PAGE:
Power lame after Classic defeat
Slade Power returned lame behind after finishing down the field on his final competitive appearance in the Darley Classic at Flemington.
The Diamond Jubilee and July Cup hero has not had a straightforward preparation since his arrival in the southern hemisphere, with his renowned truculence entering the stalls a significant bone of contention for trainer Eddie Lynam.
Australian racing protocol requires horses to enter the stalls in barrier order, but Flemington stewards assured the County Meath handler Slade Power's safety would not be compromised and, in the end, he was one of the last to load ahead of the prestigious Group One contest.
The five-year-old travelled strongly for the first half of the race in the hands of Wayne Lordan and looked set to deliver his challenge on the far side of the track, but the response was limited when he came under pressure.
Lordan eventually accepted defeat and let Slade Power coast home in the closing stages, after which the injury was discovered.
Lynam told Press Association Sport: "He finished down the field and unfortunately he's come back injured behind. The vets are taking a look at him, but it looks as though he's pulled a muscle.
"It's a hard day, but these things happen and we've been well looked after since we arrived here.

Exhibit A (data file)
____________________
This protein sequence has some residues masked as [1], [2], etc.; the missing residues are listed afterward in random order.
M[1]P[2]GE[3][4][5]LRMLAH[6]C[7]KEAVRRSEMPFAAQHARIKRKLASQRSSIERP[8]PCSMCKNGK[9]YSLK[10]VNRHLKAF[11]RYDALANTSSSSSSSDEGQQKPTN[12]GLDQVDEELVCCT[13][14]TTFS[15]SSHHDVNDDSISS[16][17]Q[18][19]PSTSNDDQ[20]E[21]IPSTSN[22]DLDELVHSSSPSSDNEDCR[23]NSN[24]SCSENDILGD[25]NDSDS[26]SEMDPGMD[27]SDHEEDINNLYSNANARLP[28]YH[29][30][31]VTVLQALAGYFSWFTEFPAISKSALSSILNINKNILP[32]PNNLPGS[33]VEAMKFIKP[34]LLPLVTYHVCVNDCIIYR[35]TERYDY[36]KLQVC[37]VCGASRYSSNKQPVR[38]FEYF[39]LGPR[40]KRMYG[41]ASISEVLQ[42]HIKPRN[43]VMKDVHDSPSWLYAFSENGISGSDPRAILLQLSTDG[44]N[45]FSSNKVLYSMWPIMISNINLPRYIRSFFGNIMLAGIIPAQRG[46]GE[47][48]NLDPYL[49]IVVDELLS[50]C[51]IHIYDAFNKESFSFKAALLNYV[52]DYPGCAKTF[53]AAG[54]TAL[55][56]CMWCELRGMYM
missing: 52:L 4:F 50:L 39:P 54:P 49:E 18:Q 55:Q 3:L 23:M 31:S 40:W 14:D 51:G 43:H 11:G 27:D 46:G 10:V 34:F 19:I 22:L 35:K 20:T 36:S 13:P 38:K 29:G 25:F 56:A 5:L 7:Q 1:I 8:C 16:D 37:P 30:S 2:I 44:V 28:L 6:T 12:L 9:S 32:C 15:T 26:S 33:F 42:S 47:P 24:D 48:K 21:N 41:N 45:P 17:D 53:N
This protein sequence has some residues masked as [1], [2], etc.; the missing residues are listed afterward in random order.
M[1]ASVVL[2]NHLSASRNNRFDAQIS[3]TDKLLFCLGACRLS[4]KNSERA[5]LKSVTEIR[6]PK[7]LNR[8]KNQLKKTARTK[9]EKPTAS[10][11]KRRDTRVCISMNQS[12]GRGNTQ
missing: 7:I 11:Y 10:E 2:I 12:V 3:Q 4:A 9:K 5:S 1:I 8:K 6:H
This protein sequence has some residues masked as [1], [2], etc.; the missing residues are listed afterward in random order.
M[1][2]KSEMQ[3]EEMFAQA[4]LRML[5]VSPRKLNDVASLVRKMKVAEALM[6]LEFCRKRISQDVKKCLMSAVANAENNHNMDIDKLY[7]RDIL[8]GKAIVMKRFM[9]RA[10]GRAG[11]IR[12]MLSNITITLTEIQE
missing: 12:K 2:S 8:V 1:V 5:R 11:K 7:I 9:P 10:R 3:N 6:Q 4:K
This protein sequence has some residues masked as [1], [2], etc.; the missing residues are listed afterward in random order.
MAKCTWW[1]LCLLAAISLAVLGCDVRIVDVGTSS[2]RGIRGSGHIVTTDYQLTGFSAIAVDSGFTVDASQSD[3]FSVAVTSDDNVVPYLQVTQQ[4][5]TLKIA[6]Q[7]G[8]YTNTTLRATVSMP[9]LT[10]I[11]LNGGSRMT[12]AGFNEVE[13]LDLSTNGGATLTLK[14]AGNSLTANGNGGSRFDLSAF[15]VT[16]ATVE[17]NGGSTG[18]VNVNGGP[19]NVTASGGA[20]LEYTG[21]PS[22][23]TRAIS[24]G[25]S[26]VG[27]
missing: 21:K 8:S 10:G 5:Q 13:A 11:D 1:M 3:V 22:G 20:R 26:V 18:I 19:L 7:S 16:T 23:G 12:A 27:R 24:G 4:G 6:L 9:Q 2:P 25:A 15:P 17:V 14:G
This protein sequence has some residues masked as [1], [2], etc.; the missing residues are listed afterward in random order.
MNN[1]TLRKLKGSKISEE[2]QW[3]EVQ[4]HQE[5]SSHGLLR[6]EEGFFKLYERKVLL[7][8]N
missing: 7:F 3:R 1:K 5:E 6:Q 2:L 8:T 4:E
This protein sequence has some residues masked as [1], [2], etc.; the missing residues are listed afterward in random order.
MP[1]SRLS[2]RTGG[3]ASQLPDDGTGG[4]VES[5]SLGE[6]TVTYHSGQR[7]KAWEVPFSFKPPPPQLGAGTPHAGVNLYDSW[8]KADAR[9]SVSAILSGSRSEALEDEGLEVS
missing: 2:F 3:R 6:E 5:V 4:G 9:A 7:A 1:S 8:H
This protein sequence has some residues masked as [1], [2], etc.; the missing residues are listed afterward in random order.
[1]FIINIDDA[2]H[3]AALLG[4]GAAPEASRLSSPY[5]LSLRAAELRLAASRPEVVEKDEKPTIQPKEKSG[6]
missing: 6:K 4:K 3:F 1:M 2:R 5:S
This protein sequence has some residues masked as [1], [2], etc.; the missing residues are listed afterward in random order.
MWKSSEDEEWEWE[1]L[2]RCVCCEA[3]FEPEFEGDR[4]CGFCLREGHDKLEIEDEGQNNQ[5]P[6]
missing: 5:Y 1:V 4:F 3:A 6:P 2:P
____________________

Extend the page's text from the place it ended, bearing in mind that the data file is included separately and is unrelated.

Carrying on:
"We gave it a go - nothing ventured, nothing gained.
"He went into the stalls third last. We were happy with that and there were no problems on that score, but unfortunately he's come back lame.
"It's his last run and he'll be going to Darley's Kildangan Stud in Ireland.
"I hope he recovers quickly and has a great career as a stallion."
Slade Power passed the post 11th of 13 runners, with victory going to the Joe Pride-trained Terravista, ridden by Hugh Bowman.
Chautauqua and Lankan Rupee were close up in second and third respectively.
"I think he's got as much improvement in him as any horse in this race. I know how good this horse is and, today, I'm glad he showed everybody else," Pride told The Age.
"All I've known all along is that he's the best horse I've ever trained.
"I've been pretty bullish about him - that's the way I play the game - but it's just lovely to see him pull it off today.
"He's a fantastic sprinter and is ready to take on the world."
Asked whether Terravista could be campaigned abroad next year, with Royal Ascot an obvious target, Pride said: "It's a consideration (to travel), but the prize-money has got to be there as well, because he's a gelding, so we are not running over there to stand at stud.
"We'll possibly be back here for a race like the Newmarket, but the Sydney autumn holds some nice riches for him as well."
Bowman said: " I think he can do better, without sounding ridiculous.
"He is such a relaxed horse. I can't tell you the feeling he gives you."